Coping with Holiday Emotions

Author

Antony Sheehan, President & CEO, South Shore Mental Health

Antony Sheehan, President & CEO, Aspire Health Alliance

The other day, I was blow-drying a live chicken.

When my family moved into our house, we inherited six chickens, and one of them is Rita, the chicken I was blow-drying. Now, chickens aren’t “wicked smaaart” animals (as we have learned to say in Boston), and Rita is fairly well down the pecking order even as far as chickens are concerned. She’d gotten a bit muddy and couldn’t move very well.

So we scooped her up and took her into the house. We proceeded to wash and blow-dry our chicken. After just a few minutes, it was clear Rita enjoyed it. This was quite the life compared to the muddy coop. Rita simply stood there, enjoying the warm updraft.

As I watched how much Rita enjoyed being in the house and basking in all the attention, I realized that one of the things I have never been able to live with easily is the thought of anyone being stuck, alone, and overwhelmed.

I loathe loneliness. Its impact is so great, and at this time of year it’s even more pronounced.

December presents a mixed bag of expectations. Holiday movies, or even 30-second commercials, tell us we should have warm, fuzzy feelings. But what about those who struggle during the holidays?

What about fractured families? What about loss that is heightened because a person is missing, or employment is missing, or love is missing? What about the expectations that traditions will mean something, but somehow they fall flat? What about expectations that we should have the best lives, but the reality is that we don’t have the best lives, and we feel that we are not deserving?

Yes, you are deserving. Of a good life. Of meaning. Of significance. Of love.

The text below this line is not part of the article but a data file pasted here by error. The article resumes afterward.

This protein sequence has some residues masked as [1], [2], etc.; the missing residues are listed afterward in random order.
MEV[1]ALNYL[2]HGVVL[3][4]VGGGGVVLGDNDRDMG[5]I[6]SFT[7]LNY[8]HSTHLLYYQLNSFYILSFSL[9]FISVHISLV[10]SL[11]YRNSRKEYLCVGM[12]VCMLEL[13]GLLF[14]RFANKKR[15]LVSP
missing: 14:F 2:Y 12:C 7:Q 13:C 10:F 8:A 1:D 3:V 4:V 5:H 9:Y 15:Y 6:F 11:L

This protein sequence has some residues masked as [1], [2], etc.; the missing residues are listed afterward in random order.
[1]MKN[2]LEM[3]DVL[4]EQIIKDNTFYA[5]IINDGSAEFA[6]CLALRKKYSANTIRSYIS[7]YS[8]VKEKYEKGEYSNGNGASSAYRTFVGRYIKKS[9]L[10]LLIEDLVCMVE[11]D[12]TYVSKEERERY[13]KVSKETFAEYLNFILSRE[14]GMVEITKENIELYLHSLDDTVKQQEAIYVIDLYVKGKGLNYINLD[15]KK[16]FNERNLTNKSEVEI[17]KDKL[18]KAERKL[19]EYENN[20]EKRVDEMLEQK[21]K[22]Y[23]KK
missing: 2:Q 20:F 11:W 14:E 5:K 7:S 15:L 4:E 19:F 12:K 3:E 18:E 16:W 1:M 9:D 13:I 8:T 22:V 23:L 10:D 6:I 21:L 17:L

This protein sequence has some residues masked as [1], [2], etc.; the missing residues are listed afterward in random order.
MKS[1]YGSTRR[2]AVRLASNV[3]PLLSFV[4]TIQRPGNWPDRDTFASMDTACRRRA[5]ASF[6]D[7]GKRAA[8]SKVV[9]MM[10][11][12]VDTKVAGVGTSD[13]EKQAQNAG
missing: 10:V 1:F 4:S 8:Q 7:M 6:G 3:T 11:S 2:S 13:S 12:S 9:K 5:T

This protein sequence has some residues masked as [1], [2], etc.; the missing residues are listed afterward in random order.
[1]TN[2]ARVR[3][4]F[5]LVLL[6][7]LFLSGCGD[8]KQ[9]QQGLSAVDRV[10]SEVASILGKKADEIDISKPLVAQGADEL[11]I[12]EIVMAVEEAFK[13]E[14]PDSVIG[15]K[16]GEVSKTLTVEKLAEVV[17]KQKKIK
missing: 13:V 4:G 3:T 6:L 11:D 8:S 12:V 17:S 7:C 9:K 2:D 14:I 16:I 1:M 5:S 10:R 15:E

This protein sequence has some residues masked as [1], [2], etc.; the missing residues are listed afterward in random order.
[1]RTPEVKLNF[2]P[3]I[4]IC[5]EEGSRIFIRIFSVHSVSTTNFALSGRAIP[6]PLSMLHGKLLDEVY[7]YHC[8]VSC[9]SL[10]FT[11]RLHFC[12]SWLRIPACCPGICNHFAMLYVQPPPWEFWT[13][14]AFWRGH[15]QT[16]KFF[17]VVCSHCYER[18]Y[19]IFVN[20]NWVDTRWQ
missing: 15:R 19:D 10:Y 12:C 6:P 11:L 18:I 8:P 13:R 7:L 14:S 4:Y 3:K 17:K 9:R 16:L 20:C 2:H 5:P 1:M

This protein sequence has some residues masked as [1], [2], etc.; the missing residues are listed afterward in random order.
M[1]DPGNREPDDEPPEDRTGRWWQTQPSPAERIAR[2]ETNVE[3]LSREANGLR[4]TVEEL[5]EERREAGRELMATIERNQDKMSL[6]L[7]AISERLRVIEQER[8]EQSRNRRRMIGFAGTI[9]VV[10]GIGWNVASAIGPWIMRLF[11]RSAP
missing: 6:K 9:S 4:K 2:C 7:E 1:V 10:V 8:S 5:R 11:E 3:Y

If your expectations for the holidays are stuck in the mud and, like Rita, you could use an updraft of warm air, here are five strategies that can help you find some peace in the season:

Name where you are. If you are grieving, don’t turn away from your grief. If a life change makes the season hard this year, name it. You don’t have to carry on as if the mud didn’t happen.

Receive comfort. Drive around to see the lights. Enjoy a concert, a meal with a friend, or practicing your faith. Take the opportunity to express kindness to someone else. Pursuing something that brings you comfort can help restore meaning.

Maintain your healthy habits. Go for a walk. Sleep. (Not at the same time!) Amid the holiday treats, be intentional about choosing wellness. Physical health plays a role in mental health.

Seek contentment. Striving for perfection isn’t worth it. You don’t have to do it all. If you want this time of year to mean something, choose how you will find and express meaning. Find your contentment there, not in achieving everything.

Talk back to yourself. When your inner voice says I am not deserving, talk back with a firm response: Yes, I am. If necessary, make it your holiday mantra to say morning, noon, and night: I am deserving.

I hope, like Rita, those who are feeling low on the pecking order can use these tips to find comfort during the holiday season. And, if you find that you need more help than these strategies can provide, Aspire Health Alliance is here to help.

Author

Antony Sheehan, President & CEO, South Shore Mental Health

Antony Sheehan, President & CEO, Aspire Health Alliance